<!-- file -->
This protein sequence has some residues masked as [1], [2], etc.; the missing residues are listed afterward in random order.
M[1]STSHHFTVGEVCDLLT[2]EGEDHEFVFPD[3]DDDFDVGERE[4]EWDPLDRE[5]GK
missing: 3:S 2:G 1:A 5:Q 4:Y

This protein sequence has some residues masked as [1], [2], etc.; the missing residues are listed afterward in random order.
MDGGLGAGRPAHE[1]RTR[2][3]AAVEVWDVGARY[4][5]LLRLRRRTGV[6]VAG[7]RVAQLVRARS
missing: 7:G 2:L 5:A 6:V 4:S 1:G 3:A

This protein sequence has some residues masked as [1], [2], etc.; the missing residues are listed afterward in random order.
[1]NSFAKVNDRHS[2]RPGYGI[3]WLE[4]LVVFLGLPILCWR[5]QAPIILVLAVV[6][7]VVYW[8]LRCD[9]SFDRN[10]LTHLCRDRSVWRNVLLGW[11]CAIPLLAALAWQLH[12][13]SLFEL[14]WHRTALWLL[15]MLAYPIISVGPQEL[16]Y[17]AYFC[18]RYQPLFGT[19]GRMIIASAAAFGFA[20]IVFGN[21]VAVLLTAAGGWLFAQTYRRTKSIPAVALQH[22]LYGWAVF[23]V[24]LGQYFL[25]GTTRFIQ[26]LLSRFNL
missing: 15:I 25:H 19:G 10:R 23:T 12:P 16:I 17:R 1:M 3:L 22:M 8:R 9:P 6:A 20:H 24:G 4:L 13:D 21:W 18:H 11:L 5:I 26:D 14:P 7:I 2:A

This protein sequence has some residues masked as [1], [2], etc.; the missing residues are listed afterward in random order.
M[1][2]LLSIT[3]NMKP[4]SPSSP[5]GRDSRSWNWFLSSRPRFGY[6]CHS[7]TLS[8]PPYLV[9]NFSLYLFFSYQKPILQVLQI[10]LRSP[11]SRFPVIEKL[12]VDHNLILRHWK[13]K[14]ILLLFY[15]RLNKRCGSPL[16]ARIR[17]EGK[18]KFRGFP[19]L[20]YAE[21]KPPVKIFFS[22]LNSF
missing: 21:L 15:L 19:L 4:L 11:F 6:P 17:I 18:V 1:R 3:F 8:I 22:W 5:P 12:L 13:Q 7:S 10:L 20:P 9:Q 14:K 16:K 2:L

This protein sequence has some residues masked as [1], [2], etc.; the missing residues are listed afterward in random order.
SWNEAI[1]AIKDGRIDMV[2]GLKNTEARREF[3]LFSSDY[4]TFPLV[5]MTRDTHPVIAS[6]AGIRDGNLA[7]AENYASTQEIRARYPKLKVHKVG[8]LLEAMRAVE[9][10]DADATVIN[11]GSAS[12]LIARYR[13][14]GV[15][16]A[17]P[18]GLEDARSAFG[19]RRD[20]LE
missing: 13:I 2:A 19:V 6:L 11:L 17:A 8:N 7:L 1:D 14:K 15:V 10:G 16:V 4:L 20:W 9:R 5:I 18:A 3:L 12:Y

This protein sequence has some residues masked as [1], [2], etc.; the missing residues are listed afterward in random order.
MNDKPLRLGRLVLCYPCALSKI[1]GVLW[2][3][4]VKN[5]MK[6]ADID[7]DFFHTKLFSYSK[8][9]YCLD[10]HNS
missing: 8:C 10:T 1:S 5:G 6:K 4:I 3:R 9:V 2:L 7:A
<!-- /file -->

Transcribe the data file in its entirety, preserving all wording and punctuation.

This protein sequence has some residues masked as [1], [2], etc.; the missing residues are listed afterward in random order.
M[1]STSHHFTVGEVCDLLT[2]EGEDHEFVFPD[3]DDDFDVGERE[4]EWDPLDRE[5]GK
missing: 3:S 2:G 1:A 5:Q 4:Y

This protein sequence has some residues masked as [1], [2], etc.; the missing residues are listed afterward in random order.
MDGGLGAGRPAHE[1]RTR[2][3]AAVEVWDVGARY[4][5]LLRLRRRTGV[6]VAG[7]RVAQLVRARS
missing: 7:G 2:L 5:A 6:V 4:S 1:G 3:A

This protein sequence has some residues masked as [1], [2], etc.; the missing residues are listed afterward in random order.
[1]NSFAKVNDRHS[2]RPGYGI[3]WLE[4]LVVFLGLPILCWR[5]QAPIILVLAVV[6][7]VVYW[8]LRCD[9]SFDRN[10]LTHLCRDRSVWRNVLLGW[11]CAIPLLAALAWQLH[12][13]SLFEL[14]WHRTALWLL[15]MLAYPIISVGPQEL[16]Y[17]AYFC[18]RYQPLFGT[19]GRMIIASAAAFGFA[20]IVFGN[21]VAVLLTAAGGWLFAQTYRRTKSIPAVALQH[22]LYGWAVF[23]V[24]LGQYFL[25]GTTRFIQ[26]LLSRFNL
missing: 15:I 25:H 19:G 10:R 23:T 12:P 16:I 17:R 1:M 3:L 22:M 8:R 9:P 6:A 20:H 24:G 4:L 13:D 21:W 18:H 11:L 5:I 26:D 14:P 7:I 2:A

This protein sequence has some residues masked as [1], [2], etc.; the missing residues are listed afterward in random order.
M[1][2]LLSIT[3]NMKP[4]SPSSP[5]GRDSRSWNWFLSSRPRFGY[6]CHS[7]TLS[8]PPYLV[9]NFSLYLFFSYQKPILQVLQI[10]LRSP[11]SRFPVIEKL[12]VDHNLILRHWK[13]K[14]ILLLFY[15]RLNKRCGSPL[16]ARIR[17]EGK[18]KFRGFP[19]L[20]YAE[21]KPPVKIFFS[22]LNSF
missing: 21:L 15:L 19:L 4:L 11:F 6:P 17:I 18:V 1:R 3:F 8:I 22:W 5:P 12:L 13:Q 7:S 10:L 20:P 9:Q 14:K 16:K 2:L

This protein sequence has some residues masked as [1], [2], etc.; the missing residues are listed afterward in random order.
SWNEAI[1]AIKDGRIDMV[2]GLKNTEARREF[3]LFSSDY[4]TFPLV[5]MTRDTHPVIAS[6]AGIRDGNLA[7]AENYASTQEIRARYPKLKVHKVG[8]LLEAMRAVE[9][10]DADATVIN[11]GSAS[12]LIARYR[13][14]GV[15][16]A[17]P[18]GLEDARSAFG[19]RRD[20]LE
missing: 13:I 2:A 19:V 6:L 11:L 17:A 8:N 7:L 1:D 14:K 15:V 10:G 16:V 4:L 20:W 9:R 5:I 18:A 3:L 12:Y

This protein sequence has some residues masked as [1], [2], etc.; the missing residues are listed afterward in random order.
MNDKPLRLGRLVLCYPCALSKI[1]GVLW[2][3][4]VKN[5]MK[6]ADID[7]DFFHTKLFSYSK[8][9]YCLD[10]HNS
missing: 8:C 10:T 1:S 5:G 6:K 4:I 3:R 9:V 2:L 7:A